"Your messages of tonight have gone in the bin were they belong."

Far too sensible and competent to make basic errors of English? Clearly not.
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Old 04-23-2018, 12:31 PM
DirectorDave DirectorDave is online now
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All errors of grammar, no spelling mistakes.

I remember using word processors in the 1980s, spell checkers were pretty standard, grammar probably not. I wonder if the whole idea of Mike's WP came from Ann and her work?

Mike is clearly not the illiterate idiot he has been made out to be the last 20 years and Ann is no Susie Dent.
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Old 04-23-2018, 03:52 PM
Abby Normal Abby Normal is offline
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Quote:
Originally Posted by DirectorDave View Post
All errors of grammar, no spelling mistakes.

I remember using word processors in the 1980s, spell checkers were pretty standard, grammar probably not. I wonder if the whole idea of Mike's WP came from Ann and her work?

Mike is clearly not the illiterate idiot he has been made out to be the last 20 years and Ann is no Susie Dent.
Agree with your last sentence. But aren’t most of them spelling mistakes?
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Old 04-24-2018, 01:16 PM
Pcdunn Pcdunn is online now
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Originally Posted by Abby Normal View Post
Agree with your last sentence. But aren’t most of them spelling mistakes?
Out of seven errors, there are two grammar problems and five spelling mistakes. So, yes.

(I get the feeling from some of the sample sentences that they were written hastily, with some emotion behind them, for whatever that is worth...)
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Old 04-24-2018, 01:52 PM
David Orsam David Orsam is offline
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(I get the feeling from some of the sample sentences that they were written hastily, with some emotion behind them, for whatever that is worth...)
I see no sign of hastiness in the handwritten letters, which look to me to be neatly written, and the last two examples were from a carefully typed letter.
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Old 04-24-2018, 02:35 PM
DirectorDave DirectorDave is online now
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Originally Posted by Abby Normal View Post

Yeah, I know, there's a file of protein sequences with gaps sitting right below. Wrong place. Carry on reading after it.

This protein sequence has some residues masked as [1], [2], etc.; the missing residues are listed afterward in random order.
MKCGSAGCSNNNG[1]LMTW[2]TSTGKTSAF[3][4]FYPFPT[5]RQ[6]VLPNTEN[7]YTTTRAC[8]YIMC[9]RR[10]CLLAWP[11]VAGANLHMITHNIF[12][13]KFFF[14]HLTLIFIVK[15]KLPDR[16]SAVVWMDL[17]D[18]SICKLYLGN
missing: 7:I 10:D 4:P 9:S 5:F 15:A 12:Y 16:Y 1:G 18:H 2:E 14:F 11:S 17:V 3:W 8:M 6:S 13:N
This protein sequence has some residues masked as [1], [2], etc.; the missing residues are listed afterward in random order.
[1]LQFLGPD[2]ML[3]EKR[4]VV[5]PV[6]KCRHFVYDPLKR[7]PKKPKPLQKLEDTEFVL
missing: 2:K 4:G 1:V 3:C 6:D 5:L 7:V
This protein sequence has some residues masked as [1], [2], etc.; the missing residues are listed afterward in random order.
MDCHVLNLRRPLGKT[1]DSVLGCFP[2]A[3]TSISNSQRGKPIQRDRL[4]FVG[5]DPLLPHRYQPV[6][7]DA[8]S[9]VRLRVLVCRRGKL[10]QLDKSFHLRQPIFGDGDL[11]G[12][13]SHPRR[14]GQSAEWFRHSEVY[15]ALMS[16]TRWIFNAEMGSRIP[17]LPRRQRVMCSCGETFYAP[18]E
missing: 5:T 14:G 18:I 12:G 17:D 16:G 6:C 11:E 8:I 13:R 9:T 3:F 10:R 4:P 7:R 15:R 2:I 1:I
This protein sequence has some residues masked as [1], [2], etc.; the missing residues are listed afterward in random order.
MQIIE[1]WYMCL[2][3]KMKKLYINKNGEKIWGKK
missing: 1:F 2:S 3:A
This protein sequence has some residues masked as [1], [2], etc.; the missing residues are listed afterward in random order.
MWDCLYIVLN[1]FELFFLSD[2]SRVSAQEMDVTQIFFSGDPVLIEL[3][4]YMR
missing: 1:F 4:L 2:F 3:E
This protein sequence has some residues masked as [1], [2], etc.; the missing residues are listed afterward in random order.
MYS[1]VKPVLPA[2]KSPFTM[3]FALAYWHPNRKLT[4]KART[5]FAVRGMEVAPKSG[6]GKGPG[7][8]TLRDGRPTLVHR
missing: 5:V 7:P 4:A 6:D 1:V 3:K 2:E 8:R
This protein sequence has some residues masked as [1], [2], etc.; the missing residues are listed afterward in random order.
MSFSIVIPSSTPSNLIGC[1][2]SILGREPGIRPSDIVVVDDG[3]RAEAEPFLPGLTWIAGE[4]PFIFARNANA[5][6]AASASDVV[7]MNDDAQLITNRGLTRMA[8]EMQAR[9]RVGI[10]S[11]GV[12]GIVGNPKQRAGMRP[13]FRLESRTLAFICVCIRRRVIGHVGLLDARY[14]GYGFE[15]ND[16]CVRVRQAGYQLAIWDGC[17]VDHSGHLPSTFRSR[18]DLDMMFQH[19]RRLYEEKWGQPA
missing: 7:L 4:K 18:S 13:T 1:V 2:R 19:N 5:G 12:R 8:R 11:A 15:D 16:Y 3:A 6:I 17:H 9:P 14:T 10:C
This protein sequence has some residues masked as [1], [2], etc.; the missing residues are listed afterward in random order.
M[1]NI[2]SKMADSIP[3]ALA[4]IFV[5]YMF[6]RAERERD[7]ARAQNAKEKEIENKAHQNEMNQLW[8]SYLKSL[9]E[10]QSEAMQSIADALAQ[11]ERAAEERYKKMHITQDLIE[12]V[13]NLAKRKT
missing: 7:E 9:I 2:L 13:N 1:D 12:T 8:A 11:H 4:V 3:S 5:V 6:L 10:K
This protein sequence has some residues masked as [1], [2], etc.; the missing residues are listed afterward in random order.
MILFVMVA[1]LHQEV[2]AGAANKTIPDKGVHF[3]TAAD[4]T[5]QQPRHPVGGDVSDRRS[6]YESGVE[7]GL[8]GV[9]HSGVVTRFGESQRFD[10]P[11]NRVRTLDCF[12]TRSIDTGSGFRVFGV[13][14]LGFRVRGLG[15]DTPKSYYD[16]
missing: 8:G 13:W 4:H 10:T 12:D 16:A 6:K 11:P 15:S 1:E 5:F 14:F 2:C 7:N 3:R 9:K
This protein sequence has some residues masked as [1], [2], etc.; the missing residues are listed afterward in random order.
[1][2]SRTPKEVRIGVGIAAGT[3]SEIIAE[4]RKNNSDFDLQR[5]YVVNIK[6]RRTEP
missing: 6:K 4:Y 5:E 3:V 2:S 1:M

Agree with your last sentence. But aren’t most of them spelling mistakes?
I'm not even sure where I was going with that.
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Old 04-24-2018, 10:25 PM
Pcdunn Pcdunn is online now
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Originally Posted by David Orsam View Post
I see no sign of hastiness in the handwritten letters, which look to me to be neatly written, and the last two examples were from a carefully typed letter.
That's very interesting, David. The last two examples were the ones I was thinking seemed the most emotional. I suppose I meant by "hastily written" done without much forethought, rather than actually written quickly.
The spelling errors are often of words which sound alike ("gaul" for "gall", for instance), and even if neatly written or typed, she did not seem to have proof-read her work.
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Old 04-25-2018, 10:29 AM
David Orsam David Orsam is offline
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Quote:
Originally Posted by Pcdunn View Post
I suppose I meant by "hastily written" done without much forethought, rather than actually written quickly.
So you think your previous post was a bit hastily written?

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Originally Posted by Pcdunn View Post
The spelling errors are often of words which sound alike ("gaul" for "gall", for instance), and even if neatly written or typed, she did not seem to have proof-read her work.
But that assumes that if she had proof-read her work she would have identified the error which in turn assumes that she could correctly spell "gall" about which there is no possible basis to form a conclusion. I mean, it's obvious that any basic errors in written work could either be the result of carelessness or ignorance but there is no way we can know which one applies in these instances in Anne's correspondence. That's not terribly important, though, because the issue I was addressing was whether Anne was capable of making basic errors of English in her written work and, clearly, she was. In the same way we simply don't know if the author of the diary made basic errors through carelessness or ignorance (I rule out the ridiculous notion that the errors were deliberate).

On a few instances, however, we have some clues. For example, the diary author on some occasions confuses "of" and "off" hence:

"However, the pleasure of writing off all that lays ahead of me...",

"I ate all off it"

But on other occasions, indeed, in the first paragraph of the diary, the author shows the ability to use "of" correctly: